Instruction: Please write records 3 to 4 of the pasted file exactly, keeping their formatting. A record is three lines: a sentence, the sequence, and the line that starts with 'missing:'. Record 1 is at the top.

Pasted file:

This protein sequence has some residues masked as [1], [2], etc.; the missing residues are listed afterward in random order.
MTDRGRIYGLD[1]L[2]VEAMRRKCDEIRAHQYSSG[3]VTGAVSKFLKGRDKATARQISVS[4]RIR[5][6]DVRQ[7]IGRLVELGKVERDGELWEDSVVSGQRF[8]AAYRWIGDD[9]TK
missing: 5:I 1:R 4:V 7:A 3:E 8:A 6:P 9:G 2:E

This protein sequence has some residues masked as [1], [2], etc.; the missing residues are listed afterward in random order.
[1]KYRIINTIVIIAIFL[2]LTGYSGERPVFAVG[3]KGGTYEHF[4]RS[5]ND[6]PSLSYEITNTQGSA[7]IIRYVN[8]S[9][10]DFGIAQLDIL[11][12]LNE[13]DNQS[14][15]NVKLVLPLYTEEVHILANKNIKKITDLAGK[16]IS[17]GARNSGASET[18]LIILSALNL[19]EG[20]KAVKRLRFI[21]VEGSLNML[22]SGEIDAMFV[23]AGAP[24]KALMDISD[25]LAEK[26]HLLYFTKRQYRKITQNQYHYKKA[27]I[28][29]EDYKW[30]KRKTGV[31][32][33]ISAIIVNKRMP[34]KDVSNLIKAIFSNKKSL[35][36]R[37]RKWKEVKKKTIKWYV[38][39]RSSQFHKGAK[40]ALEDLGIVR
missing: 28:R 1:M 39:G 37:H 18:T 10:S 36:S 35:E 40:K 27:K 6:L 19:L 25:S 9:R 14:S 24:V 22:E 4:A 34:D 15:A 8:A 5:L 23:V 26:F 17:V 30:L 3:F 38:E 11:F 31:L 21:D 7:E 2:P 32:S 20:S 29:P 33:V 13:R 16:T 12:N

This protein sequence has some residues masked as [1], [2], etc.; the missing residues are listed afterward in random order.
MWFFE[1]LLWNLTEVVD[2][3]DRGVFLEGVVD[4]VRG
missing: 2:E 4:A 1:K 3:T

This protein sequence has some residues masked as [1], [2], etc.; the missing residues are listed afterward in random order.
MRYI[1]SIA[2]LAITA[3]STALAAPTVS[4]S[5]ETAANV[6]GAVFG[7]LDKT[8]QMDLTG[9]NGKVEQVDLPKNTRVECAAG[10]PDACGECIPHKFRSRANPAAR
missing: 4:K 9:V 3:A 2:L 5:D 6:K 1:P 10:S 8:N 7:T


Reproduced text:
This protein sequence has some residues masked as [1], [2], etc.; the missing residues are listed afterward in random order.
MWFFE[1]LLWNLTEVVD[2][3]DRGVFLEGVVD[4]VRG
missing: 2:E 4:A 1:K 3:T

This protein sequence has some residues masked as [1], [2], etc.; the missing residues are listed afterward in random order.
MRYI[1]SIA[2]LAITA[3]STALAAPTVS[4]S[5]ETAANV[6]GAVFG[7]LDKT[8]QMDLTG[9]NGKVEQVDLPKNTRVECAAG[10]PDACGECIPHKFRSRANPAAR
missing: 4:K 9:V 3:A 2:L 5:D 6:K 1:P 10:S 8:N 7:T